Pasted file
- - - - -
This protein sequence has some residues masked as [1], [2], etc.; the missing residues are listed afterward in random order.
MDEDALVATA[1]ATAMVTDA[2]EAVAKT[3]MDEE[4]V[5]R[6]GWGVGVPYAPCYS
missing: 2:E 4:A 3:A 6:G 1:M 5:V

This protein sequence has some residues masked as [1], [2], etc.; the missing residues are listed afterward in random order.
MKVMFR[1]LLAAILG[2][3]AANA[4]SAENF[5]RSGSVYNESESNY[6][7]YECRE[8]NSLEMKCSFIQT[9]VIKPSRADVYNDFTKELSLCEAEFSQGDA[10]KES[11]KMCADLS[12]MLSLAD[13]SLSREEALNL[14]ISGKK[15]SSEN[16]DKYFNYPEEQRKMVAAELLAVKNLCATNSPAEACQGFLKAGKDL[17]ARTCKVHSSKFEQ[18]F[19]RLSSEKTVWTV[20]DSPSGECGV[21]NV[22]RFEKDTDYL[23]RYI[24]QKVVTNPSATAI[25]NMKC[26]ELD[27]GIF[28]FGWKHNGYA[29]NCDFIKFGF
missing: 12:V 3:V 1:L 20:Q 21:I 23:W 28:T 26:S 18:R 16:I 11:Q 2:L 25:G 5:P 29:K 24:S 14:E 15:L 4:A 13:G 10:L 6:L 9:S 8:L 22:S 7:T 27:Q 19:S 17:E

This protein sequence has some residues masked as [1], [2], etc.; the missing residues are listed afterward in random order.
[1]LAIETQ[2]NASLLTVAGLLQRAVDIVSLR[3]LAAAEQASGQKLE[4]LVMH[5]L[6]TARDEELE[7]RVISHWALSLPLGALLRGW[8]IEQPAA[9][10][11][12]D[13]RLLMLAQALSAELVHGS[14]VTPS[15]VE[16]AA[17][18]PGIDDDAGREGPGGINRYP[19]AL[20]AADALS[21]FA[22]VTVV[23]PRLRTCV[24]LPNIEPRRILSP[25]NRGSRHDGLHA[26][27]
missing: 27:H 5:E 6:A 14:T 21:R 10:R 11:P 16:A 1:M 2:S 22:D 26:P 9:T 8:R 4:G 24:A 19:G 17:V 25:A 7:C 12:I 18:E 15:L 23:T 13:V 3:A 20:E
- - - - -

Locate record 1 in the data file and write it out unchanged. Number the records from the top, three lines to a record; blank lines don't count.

This protein sequence has some residues masked as [1], [2], etc.; the missing residues are listed afterward in random order.
MDEDALVATA[1]ATAMVTDA[2]EAVAKT[3]MDEE[4]V[5]R[6]GWGVGVPYAPCYS
missing: 2:E 4:A 3:A 6:G 1:M 5:V